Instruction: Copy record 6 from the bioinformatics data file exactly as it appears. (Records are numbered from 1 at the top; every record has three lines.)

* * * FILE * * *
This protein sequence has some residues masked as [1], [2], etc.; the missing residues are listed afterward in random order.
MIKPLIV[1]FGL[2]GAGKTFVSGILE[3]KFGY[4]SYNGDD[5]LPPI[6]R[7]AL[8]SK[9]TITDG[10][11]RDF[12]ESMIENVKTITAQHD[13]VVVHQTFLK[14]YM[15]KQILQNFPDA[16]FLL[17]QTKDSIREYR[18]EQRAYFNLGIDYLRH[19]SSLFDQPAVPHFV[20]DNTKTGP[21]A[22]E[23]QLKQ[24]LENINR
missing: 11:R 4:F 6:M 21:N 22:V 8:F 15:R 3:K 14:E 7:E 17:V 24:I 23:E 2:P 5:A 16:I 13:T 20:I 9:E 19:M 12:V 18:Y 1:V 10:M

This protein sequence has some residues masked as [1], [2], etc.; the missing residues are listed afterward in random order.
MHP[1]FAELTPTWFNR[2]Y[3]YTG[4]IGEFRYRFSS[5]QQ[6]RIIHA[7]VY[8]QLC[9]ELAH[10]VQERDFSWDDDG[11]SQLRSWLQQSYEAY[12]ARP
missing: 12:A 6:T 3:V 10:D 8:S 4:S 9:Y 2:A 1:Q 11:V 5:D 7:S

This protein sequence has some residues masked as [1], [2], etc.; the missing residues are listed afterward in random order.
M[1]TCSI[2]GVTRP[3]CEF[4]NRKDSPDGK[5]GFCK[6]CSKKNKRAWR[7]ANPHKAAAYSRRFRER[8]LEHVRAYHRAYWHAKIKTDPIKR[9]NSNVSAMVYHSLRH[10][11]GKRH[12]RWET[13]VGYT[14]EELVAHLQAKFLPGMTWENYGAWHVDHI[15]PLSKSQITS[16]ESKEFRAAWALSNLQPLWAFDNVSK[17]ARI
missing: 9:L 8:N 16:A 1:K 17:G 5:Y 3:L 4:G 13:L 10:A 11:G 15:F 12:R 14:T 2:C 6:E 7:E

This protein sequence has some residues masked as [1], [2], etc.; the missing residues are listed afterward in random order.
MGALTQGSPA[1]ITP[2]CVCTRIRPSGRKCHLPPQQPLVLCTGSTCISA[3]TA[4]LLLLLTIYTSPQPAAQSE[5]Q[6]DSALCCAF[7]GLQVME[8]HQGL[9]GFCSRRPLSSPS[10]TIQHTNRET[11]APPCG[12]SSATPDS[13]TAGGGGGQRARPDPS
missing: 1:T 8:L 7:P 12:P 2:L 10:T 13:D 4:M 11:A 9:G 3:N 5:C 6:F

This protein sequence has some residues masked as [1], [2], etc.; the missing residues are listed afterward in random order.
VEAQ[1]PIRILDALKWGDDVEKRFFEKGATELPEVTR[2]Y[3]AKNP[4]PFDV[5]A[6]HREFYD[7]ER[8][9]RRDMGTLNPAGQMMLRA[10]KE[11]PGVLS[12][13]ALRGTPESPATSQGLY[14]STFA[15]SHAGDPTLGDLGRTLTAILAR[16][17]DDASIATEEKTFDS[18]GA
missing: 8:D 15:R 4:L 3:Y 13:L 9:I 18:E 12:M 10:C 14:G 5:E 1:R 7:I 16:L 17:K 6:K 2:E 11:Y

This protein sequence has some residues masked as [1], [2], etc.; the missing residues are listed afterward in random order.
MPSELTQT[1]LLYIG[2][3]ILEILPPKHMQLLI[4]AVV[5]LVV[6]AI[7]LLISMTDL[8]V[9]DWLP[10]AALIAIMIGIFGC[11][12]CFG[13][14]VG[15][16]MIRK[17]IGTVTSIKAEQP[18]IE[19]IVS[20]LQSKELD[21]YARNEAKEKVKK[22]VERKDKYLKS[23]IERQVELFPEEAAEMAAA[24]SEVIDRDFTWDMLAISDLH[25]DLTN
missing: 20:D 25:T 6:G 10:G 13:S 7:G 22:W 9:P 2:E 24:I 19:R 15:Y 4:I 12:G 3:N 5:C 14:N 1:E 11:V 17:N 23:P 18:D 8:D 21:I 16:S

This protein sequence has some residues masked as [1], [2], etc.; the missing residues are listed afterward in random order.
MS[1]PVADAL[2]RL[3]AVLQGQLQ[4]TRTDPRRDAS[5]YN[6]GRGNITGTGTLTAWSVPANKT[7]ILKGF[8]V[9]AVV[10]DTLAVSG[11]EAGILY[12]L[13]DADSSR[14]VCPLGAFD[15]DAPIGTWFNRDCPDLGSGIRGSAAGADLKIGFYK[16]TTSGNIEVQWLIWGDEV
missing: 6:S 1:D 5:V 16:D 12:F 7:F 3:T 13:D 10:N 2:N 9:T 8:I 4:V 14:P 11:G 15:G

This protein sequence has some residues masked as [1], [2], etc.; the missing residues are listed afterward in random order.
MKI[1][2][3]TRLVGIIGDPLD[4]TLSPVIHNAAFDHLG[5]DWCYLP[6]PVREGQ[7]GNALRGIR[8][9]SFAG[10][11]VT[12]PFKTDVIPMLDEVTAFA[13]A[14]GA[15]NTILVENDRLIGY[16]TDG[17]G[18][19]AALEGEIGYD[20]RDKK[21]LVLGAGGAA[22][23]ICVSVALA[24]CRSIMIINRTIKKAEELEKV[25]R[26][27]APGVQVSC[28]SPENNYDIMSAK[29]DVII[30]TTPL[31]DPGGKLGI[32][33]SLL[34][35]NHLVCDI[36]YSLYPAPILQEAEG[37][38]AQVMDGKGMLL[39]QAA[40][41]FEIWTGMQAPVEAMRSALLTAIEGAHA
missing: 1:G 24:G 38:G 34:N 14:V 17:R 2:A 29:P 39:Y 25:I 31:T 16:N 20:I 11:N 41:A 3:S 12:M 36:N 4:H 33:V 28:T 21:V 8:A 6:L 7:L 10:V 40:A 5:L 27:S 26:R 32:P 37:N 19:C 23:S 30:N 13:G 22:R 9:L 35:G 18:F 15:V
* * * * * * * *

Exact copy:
This protein sequence has some residues masked as [1], [2], etc.; the missing residues are listed afterward in random order.
MPSELTQT[1]LLYIG[2][3]ILEILPPKHMQLLI[4]AVV[5]LVV[6]AI[7]LLISMTDL[8]V[9]DWLP[10]AALIAIMIGIFGC[11][12]CFG[13][14]VG[15][16]MIRK[17]IGTVTSIKAEQP[18]IE[19]IVS[20]LQSKELD[21]YARNEAKEKVKK[22]VERKDKYLKS[23]IERQVELFPEEAAEMAAA[24]SEVIDRDFTWDMLAISDLH[25]DLTN
missing: 20:D 25:T 6:G 10:G 13:S 7:G 22:W 9:P 2:E 24:I 19:R 15:Y 4:I 12:G 3:N 5:C 14:N 1:E 11:V 17:N 23:P 18:D 8:D 21:I 16:S